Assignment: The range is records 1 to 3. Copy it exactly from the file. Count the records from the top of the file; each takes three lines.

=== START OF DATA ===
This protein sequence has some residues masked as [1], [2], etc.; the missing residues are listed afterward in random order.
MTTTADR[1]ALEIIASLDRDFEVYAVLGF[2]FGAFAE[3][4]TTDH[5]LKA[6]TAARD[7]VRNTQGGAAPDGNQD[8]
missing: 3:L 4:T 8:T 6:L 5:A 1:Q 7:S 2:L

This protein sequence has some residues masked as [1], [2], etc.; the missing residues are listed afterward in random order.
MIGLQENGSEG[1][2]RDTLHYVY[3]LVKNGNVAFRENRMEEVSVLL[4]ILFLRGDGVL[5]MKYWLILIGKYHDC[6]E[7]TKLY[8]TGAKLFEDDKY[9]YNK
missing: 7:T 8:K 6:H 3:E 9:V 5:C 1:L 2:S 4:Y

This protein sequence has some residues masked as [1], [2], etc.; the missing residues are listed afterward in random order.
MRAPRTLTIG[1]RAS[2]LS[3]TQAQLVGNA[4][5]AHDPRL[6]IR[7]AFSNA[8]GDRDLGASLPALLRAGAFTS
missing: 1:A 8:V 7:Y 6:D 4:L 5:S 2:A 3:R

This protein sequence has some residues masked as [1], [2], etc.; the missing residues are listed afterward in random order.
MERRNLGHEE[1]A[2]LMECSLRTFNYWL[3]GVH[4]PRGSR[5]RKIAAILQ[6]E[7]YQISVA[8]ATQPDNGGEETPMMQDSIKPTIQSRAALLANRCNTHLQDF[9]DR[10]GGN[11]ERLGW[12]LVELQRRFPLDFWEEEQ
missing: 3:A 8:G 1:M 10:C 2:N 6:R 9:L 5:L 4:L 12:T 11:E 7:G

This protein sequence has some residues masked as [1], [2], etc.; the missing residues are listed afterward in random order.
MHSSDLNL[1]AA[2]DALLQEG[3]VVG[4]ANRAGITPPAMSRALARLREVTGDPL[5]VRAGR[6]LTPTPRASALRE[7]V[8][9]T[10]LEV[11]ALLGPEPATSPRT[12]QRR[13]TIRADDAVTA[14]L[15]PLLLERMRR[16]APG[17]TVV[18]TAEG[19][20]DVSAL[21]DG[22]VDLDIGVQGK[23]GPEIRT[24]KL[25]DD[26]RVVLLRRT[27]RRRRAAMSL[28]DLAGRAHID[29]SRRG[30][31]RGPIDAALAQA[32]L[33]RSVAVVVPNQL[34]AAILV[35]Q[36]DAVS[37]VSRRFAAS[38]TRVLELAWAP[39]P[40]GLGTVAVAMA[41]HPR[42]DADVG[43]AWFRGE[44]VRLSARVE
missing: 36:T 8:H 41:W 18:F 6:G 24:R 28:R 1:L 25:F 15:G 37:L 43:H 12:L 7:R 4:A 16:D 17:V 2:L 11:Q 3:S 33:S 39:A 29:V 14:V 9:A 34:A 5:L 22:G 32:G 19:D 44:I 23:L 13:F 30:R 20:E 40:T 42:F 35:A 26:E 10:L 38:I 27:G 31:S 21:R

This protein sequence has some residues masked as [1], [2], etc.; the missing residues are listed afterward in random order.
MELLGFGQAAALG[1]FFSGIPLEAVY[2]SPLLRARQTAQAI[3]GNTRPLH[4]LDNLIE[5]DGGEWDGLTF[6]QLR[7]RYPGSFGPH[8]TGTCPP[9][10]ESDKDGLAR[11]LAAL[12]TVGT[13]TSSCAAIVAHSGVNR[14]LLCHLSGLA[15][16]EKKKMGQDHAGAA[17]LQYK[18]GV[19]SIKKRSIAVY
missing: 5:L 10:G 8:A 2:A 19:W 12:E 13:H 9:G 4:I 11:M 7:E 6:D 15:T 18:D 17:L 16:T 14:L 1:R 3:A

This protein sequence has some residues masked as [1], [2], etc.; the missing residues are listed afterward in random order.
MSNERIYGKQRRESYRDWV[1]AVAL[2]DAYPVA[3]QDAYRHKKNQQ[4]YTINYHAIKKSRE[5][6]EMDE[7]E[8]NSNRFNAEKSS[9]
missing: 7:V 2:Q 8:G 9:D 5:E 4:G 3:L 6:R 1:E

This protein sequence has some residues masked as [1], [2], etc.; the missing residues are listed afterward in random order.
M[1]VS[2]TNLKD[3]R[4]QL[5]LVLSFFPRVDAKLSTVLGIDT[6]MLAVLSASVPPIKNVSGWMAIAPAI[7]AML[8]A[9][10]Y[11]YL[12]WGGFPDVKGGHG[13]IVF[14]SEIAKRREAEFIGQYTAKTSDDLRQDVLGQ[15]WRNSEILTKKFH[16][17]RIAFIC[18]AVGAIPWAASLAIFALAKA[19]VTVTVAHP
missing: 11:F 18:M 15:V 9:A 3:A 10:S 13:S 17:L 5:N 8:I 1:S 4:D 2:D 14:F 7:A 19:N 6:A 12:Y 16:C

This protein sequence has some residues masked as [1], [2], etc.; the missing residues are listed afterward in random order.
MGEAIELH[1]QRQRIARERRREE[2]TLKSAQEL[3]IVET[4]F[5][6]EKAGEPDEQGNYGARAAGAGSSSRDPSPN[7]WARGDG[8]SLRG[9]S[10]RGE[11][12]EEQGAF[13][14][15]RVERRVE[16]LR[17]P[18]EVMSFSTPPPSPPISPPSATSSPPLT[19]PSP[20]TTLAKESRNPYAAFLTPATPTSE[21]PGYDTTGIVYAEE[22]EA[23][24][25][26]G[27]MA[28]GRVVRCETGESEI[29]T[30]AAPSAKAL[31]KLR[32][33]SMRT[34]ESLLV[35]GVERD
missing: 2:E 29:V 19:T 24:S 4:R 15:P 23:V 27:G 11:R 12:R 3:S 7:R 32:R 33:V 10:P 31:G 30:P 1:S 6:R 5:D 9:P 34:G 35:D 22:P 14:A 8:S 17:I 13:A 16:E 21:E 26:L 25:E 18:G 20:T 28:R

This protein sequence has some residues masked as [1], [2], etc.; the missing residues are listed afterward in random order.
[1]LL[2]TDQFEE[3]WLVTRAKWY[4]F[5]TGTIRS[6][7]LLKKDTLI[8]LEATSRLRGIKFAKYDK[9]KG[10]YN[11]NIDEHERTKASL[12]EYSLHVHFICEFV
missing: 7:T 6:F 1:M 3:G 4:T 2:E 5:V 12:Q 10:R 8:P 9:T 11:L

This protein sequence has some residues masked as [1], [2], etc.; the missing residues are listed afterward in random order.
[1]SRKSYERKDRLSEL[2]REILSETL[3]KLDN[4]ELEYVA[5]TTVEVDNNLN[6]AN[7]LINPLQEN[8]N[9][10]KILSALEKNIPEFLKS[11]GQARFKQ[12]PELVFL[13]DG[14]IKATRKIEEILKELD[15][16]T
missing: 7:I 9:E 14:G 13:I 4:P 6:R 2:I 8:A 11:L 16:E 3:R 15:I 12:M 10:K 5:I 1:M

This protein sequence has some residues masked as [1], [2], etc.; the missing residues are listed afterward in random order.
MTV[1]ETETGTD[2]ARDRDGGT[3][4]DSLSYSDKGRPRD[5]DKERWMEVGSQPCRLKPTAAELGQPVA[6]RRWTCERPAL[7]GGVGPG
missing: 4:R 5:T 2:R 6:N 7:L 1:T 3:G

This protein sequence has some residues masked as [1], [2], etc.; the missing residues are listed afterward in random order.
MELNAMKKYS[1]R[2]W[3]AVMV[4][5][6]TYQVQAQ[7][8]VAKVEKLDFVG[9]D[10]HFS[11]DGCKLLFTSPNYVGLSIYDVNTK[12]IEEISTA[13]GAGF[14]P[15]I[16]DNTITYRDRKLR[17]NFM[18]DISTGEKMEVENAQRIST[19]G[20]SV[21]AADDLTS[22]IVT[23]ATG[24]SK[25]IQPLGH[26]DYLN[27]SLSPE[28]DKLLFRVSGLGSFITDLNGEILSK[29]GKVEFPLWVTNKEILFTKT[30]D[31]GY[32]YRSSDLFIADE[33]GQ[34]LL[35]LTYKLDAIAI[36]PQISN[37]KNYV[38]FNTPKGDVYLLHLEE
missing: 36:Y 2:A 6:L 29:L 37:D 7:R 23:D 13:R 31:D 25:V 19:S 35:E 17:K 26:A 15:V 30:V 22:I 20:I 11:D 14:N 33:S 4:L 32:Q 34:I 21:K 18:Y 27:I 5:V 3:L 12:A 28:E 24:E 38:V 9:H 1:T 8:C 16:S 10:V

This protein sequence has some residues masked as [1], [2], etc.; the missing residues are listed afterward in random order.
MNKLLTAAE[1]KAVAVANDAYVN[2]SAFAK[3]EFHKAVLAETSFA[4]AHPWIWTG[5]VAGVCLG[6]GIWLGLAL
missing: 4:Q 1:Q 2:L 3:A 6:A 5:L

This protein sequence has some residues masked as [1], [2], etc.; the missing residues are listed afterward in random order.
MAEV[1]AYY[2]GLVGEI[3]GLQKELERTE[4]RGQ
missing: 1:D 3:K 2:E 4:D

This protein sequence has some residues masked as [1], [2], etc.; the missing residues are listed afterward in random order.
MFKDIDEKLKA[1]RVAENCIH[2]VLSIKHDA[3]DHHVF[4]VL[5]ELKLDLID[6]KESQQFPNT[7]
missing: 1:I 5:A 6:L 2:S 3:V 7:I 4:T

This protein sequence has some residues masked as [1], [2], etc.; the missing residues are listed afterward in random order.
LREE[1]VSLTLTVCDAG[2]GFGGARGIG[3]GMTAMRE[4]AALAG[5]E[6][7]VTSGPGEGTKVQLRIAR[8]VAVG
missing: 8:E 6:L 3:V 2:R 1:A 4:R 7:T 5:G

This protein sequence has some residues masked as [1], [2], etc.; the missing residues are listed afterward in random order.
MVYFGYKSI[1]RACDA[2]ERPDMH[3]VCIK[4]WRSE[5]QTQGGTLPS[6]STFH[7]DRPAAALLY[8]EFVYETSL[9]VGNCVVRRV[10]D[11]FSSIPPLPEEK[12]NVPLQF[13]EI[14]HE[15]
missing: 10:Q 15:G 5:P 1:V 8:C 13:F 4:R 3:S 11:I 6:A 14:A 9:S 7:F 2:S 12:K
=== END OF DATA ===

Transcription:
This protein sequence has some residues masked as [1], [2], etc.; the missing residues are listed afterward in random order.
MTTTADR[1]ALEIIASLDRDFEVYAVLGF[2]FGAFAE[3][4]TTDH[5]LKA[6]TAARD[7]VRNTQGGAAPDGNQD[8]
missing: 3:L 4:T 8:T 6:L 5:A 1:Q 7:S 2:L

This protein sequence has some residues masked as [1], [2], etc.; the missing residues are listed afterward in random order.
MIGLQENGSEG[1][2]RDTLHYVY[3]LVKNGNVAFRENRMEEVSVLL[4]ILFLRGDGVL[5]MKYWLILIGKYHDC[6]E[7]TKLY[8]TGAKLFEDDKY[9]YNK
missing: 7:T 8:K 6:H 3:E 9:V 5:C 1:L 2:S 4:Y

This protein sequence has some residues masked as [1], [2], etc.; the missing residues are listed afterward in random order.
MRAPRTLTIG[1]RAS[2]LS[3]TQAQLVGNA[4][5]AHDPRL[6]IR[7]AFSNA[8]GDRDLGASLPALLRAGAFTS
missing: 1:A 8:V 7:Y 6:D 4:L 5:S 2:A 3:R